|As of yesterday I've worked two full weeks at the new job AND I've received my first official paycheck. Kent texted me at work yesterday to tell me I had a letter waiting for me and I practically did a little dance right there at my work desk. When I got home he was playing the "oh whatever could it be?" game even though the sender is on the envelope plain-as-day. Of course we had to dash out straight away to deposit it--showing up at the bank with ten minutes to spare. Now I have to hurry up and wait because the silly thing won't be available to cover debits until Monday, but at least it's in there. (Our bank offers extended hours for drive thru banking, but since it's after 5, it still counts as a transaction for the next day.)|
I guess I should explain what people are paying me for these days.
I'm working for a claims management company (name withheld, since this entry's open) as a disability specialist which probably means nothing to the lot of you--I know it meant nothing to me prior to my interview. Basically, I'm working in the insurance industry, but not for an insurance company. Instead, we contract with major businesses/corporations and help manage their health care by providing case management for their employees who go out on some sort of disability or leave. We handle short term disability and Family and Medical Leave (FMLA). I think another group within the same office also handles workers comp claims, but I've yet to run into any of them.
Now, why would they be hiring someone like me and why would I work there given my background? I've been hired as one of their top level examiners. My job title actually requires a professional license--in my case, it's my RN. Medical background is something they can't teach on the job so they look for people who have already received that training elsewhere. With that knowledge, you're better equipped to take on more complex cases, mental health claims, and can also act as a consult for other examiners and help in decision-making for what is and is not an appropriate amount of leave (Example I've already run into: Someone whose doctor wrote them four weeks of leave for an uncomplicated, outpatient procedure that requires 1-2 days recovery and sometimes not even that much.) and whether or not there are other factors that contribute to slower recovery. We can also help-out our coworkers with uncooperative providers who might otherwise blow off a "lowly office worker" but will talk to someone with a license and title.
So far I'm enjoying things. I like my coworkers and feel like I've been accepted right off the bat. I haven't felt like the newbie outsider or anything like that and within just days of stepping foot in the door, people were coming to pick my brain about various medical issues. It's honestly kind of flattering since 1) I'm still totally green and 2) I'm one of the youngest, if not the youngest person on the team.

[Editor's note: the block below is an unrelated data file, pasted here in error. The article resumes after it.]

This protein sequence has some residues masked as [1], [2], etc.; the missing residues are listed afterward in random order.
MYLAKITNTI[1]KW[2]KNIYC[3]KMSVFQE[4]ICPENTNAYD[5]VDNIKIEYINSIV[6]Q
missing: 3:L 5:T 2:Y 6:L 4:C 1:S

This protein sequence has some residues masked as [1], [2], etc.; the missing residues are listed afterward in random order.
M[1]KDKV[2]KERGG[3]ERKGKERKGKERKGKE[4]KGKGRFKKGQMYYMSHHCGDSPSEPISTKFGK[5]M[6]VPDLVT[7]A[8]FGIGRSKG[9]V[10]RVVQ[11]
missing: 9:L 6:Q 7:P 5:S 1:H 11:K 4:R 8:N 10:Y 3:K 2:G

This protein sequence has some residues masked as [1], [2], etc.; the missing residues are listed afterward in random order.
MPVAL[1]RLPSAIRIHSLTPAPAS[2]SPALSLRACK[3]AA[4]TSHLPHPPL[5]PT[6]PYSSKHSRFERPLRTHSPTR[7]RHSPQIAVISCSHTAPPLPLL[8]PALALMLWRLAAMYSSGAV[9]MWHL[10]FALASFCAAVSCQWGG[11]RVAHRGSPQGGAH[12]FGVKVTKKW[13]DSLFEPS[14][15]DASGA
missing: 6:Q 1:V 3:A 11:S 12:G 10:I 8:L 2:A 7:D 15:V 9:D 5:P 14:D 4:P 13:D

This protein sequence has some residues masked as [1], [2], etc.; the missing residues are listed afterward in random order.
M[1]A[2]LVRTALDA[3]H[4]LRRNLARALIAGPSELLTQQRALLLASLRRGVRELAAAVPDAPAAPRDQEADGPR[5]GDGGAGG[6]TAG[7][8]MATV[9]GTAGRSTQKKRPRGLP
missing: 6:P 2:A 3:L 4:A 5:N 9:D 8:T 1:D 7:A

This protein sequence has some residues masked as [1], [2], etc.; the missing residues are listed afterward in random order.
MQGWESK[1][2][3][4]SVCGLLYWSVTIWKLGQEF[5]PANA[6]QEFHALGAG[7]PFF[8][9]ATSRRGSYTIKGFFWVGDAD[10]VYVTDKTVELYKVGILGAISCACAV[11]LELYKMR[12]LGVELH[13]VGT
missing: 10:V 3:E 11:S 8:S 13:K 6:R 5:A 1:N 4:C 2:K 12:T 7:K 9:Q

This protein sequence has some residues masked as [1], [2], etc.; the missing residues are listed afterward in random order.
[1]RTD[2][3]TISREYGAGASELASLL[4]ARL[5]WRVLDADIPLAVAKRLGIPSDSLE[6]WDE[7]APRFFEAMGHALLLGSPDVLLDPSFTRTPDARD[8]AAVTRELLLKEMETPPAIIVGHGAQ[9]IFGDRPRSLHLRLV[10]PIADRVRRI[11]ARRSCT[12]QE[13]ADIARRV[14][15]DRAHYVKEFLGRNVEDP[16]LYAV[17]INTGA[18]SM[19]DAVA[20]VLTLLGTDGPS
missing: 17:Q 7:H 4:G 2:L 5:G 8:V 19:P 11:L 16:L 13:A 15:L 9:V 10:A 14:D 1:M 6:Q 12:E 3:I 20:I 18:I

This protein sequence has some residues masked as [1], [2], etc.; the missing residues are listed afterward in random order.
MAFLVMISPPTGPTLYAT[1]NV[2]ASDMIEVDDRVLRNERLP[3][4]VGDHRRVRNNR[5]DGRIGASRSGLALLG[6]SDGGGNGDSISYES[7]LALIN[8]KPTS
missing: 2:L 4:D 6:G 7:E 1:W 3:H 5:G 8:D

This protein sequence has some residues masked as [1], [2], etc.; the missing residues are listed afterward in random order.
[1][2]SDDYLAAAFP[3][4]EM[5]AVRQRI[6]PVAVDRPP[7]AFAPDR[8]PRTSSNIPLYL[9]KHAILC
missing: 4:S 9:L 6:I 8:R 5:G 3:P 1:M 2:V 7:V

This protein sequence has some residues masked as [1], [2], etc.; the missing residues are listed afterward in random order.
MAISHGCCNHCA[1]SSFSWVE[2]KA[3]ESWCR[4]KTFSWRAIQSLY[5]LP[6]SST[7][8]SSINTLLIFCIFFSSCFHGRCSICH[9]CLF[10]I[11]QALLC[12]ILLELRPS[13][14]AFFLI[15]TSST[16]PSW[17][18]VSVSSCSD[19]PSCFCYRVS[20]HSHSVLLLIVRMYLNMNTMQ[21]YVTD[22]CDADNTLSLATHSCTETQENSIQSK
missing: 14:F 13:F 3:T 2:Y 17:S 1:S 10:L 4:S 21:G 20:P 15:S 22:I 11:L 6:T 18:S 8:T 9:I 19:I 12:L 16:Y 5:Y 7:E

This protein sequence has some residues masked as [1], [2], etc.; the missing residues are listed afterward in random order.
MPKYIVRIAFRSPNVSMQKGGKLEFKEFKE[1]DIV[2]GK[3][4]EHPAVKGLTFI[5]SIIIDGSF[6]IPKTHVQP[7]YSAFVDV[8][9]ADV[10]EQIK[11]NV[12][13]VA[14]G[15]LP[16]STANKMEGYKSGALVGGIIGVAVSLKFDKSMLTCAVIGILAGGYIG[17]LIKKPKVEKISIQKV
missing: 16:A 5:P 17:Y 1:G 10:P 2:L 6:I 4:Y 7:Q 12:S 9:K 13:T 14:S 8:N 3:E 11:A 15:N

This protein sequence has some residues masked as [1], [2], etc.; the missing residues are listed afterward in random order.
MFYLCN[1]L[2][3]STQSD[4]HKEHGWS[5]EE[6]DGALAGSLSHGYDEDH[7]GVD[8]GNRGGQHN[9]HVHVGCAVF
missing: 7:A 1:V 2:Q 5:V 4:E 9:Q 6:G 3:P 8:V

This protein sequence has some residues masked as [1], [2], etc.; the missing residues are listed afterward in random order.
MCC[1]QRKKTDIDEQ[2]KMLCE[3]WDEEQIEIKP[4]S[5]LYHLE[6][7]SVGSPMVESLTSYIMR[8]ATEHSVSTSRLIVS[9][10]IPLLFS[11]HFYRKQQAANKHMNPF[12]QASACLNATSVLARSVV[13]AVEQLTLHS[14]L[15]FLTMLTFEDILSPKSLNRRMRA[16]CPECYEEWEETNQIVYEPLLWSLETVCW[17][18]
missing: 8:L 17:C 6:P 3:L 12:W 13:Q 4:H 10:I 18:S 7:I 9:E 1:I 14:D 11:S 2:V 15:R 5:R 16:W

In about two more weeks I'll probably be starting on phone calls and claimant contacts. In the meantime I'm digging into the computer programs we use and trying to learn the general workflow of everything. I'm getting it a piece at a time, but it all seems to be coming together pretty well in my head. Well, for now anyway. I'm sure this is one of those things that you think you know it until you actually attempt to do it.
Since the job is nice and official, Kent and I have laid down a deposit on our new apartment and even got to tour it. The kitchen is huge. It's seriously about the size of my current living room. I have counters. We have about double the cabinet space and we probably even have room to tuck a little dinette set into the corner so we can actually eat meals at a table instead of in the living room or at our computers. This is what it feels like to be a grown-up, yes? Also of note--we'll have a utility closet again. It's driven me crazy in the current apartment that I don't have a hall closet or anything where I can stash the vacuum and things like that. It's lived in a corner of the living room since we moved here, but not anymore! The new place will be toward the back of the complex which means a longer walk to get the mail, but it means less parking hassle for us and our guests and we'll be closer to the gym so hopefully we'll use it more. I'm also hoping that with a different building layout, we won't get as much noise off the steps or from people above (we won't have upstairs neighbors) so maybe Ursula won't freak-out so much from people just walking around.
I can't decide which part I'm most excited about. We'll also have two bathrooms which means no more people wandering through my bedroom! For the most part it hasn't been such a big deal, but every once in awhile I just get defensive about having people other than Kent or the puppies in there. Only a few more weeks of worrying about that though. Then we'll have a hall bath and the Lauren-Chai will have her own room so no more air mattress in the living room. Everybody wins.
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